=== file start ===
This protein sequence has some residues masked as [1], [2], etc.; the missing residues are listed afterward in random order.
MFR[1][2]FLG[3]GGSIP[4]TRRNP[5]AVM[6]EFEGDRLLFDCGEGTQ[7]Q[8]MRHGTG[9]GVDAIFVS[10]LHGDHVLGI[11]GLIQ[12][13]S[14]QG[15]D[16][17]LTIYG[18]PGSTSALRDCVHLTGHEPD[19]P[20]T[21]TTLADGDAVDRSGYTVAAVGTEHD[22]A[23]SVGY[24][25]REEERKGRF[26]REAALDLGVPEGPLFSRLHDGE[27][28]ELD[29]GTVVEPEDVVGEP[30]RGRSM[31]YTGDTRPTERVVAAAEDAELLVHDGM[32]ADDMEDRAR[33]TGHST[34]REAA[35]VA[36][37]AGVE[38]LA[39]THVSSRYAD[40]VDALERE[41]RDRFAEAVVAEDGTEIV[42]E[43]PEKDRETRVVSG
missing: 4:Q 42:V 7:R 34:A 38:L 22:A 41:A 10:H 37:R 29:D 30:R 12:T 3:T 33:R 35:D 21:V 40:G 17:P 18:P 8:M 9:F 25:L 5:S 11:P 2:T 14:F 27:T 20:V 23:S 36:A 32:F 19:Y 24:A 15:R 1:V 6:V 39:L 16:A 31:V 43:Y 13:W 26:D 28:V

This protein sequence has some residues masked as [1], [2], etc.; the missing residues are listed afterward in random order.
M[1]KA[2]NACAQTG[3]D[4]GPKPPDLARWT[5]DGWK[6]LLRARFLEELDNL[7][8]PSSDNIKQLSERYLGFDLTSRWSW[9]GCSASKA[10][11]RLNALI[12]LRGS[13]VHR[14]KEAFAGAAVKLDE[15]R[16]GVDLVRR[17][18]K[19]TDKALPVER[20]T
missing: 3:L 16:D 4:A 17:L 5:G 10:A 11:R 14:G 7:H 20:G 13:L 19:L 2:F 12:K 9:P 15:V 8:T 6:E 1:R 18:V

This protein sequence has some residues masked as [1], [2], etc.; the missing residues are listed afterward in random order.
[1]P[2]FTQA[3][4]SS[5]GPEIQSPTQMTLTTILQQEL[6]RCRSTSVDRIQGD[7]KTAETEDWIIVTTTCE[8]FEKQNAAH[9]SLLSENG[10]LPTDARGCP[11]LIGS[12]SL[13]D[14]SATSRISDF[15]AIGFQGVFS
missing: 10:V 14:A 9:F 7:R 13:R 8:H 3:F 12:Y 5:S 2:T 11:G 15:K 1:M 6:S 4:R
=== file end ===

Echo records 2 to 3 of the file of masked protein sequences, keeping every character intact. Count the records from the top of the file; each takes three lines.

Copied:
This protein sequence has some residues masked as [1], [2], etc.; the missing residues are listed afterward in random order.
M[1]KA[2]NACAQTG[3]D[4]GPKPPDLARWT[5]DGWK[6]LLRARFLEELDNL[7][8]PSSDNIKQLSERYLGFDLTSRWSW[9]GCSASKA[10][11]RLNALI[12]LRGS[13]VHR[14]KEAFAGAAVKLDE[15]R[16]GVDLVRR[17][18]K[19]TDKALPVER[20]T
missing: 3:L 16:D 4:A 17:L 5:G 10:A 11:R 14:G 7:H 20:G 13:L 19:L 2:F 12:K 9:P 15:V 8:T 6:E 1:R 18:V

This protein sequence has some residues masked as [1], [2], etc.; the missing residues are listed afterward in random order.
[1]P[2]FTQA[3][4]SS[5]GPEIQSPTQMTLTTILQQEL[6]RCRSTSVDRIQGD[7]KTAETEDWIIVTTTCE[8]FEKQNAAH[9]SLLSENG[10]LPTDARGCP[11]LIGS[12]SL[13]D[14]SATSRISDF[15]AIGFQGVFS
missing: 10:V 14:A 9:F 7:R 13:R 8:H 3:F 12:Y 5:S 2:T 11:G 15:K 1:M 6:S 4:R